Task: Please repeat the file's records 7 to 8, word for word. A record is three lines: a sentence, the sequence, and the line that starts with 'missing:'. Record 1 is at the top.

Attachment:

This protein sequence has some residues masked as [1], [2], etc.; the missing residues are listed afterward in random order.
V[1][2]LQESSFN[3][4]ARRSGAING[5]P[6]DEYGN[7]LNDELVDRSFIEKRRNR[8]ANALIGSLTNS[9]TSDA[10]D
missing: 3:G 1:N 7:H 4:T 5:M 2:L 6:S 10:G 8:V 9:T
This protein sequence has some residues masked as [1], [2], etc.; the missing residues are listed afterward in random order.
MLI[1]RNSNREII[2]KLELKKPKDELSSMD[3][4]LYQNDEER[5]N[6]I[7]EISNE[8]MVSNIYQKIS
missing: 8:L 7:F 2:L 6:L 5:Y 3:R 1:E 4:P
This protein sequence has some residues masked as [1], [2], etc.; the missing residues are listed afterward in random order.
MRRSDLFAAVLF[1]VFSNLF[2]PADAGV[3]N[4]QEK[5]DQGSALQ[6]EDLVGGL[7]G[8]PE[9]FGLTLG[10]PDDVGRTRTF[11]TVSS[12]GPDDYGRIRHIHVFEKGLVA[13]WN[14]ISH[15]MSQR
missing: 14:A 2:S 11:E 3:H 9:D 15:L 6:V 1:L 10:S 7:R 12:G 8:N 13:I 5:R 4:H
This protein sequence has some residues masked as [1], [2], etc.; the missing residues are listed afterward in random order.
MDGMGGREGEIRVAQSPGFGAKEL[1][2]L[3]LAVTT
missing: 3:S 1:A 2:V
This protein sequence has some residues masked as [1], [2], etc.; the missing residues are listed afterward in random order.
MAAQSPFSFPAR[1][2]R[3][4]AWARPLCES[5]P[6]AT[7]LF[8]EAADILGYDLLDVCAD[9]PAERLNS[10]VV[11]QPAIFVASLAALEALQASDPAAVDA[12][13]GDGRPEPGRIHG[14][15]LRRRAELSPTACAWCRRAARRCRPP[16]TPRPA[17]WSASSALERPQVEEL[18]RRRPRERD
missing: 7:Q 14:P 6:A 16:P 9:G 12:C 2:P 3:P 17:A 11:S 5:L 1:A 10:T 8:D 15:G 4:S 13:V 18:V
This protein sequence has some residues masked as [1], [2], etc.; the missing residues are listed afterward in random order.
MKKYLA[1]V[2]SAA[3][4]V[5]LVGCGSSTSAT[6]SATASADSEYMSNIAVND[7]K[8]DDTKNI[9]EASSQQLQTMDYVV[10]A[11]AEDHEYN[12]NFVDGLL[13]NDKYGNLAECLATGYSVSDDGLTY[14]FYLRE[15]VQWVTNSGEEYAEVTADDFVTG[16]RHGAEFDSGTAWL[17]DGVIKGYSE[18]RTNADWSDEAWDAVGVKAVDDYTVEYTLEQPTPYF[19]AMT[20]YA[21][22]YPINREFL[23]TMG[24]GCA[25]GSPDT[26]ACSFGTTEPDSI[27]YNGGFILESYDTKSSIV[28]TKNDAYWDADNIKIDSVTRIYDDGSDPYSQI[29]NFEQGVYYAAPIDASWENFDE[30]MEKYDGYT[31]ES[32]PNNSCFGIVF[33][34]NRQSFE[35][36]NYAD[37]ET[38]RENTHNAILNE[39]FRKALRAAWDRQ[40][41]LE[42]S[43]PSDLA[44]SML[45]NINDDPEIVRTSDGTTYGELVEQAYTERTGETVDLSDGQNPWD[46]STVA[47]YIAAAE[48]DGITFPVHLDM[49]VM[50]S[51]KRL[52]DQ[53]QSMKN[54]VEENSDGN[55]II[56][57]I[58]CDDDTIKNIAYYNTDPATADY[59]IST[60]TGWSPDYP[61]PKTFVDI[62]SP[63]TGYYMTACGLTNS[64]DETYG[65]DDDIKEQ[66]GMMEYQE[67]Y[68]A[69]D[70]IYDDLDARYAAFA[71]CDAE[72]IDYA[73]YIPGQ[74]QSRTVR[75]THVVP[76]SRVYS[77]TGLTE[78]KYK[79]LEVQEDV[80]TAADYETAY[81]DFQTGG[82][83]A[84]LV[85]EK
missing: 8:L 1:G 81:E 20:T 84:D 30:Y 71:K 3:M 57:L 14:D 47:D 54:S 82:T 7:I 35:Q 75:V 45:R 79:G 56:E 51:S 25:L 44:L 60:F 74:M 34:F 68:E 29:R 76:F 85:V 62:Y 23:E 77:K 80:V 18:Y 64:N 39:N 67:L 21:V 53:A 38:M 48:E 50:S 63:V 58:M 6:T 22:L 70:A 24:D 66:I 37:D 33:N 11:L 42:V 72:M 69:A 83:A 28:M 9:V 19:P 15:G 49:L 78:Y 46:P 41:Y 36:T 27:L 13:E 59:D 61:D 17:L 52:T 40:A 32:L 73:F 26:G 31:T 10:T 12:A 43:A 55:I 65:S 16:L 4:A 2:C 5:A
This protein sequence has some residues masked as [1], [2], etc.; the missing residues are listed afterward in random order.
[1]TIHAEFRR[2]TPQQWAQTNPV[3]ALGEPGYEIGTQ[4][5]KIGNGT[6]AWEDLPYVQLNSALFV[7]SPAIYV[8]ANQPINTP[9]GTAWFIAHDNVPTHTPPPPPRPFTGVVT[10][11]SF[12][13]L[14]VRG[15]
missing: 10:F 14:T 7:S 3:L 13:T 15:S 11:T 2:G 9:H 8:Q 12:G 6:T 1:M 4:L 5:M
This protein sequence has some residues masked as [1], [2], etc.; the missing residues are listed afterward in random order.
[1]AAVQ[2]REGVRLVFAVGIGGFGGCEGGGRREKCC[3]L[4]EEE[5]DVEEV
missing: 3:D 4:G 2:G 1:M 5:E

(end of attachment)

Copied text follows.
This protein sequence has some residues masked as [1], [2], etc.; the missing residues are listed afterward in random order.
[1]TIHAEFRR[2]TPQQWAQTNPV[3]ALGEPGYEIGTQ[4][5]KIGNGT[6]AWEDLPYVQLNSALFV[7]SPAIYV[8]ANQPINTP[9]GTAWFIAHDNVPTHTPPPPPRPFTGVVT[10][11]SF[12][13]L[14]VRG[15]
missing: 10:F 14:T 7:S 3:L 13:T 15:S 11:T 2:G 9:H 8:Q 12:G 6:T 1:M 4:L 5:M
This protein sequence has some residues masked as [1], [2], etc.; the missing residues are listed afterward in random order.
[1]AAVQ[2]REGVRLVFAVGIGGFGGCEGGGRREKCC[3]L[4]EEE[5]DVEEV
missing: 3:D 4:G 2:G 1:M 5:E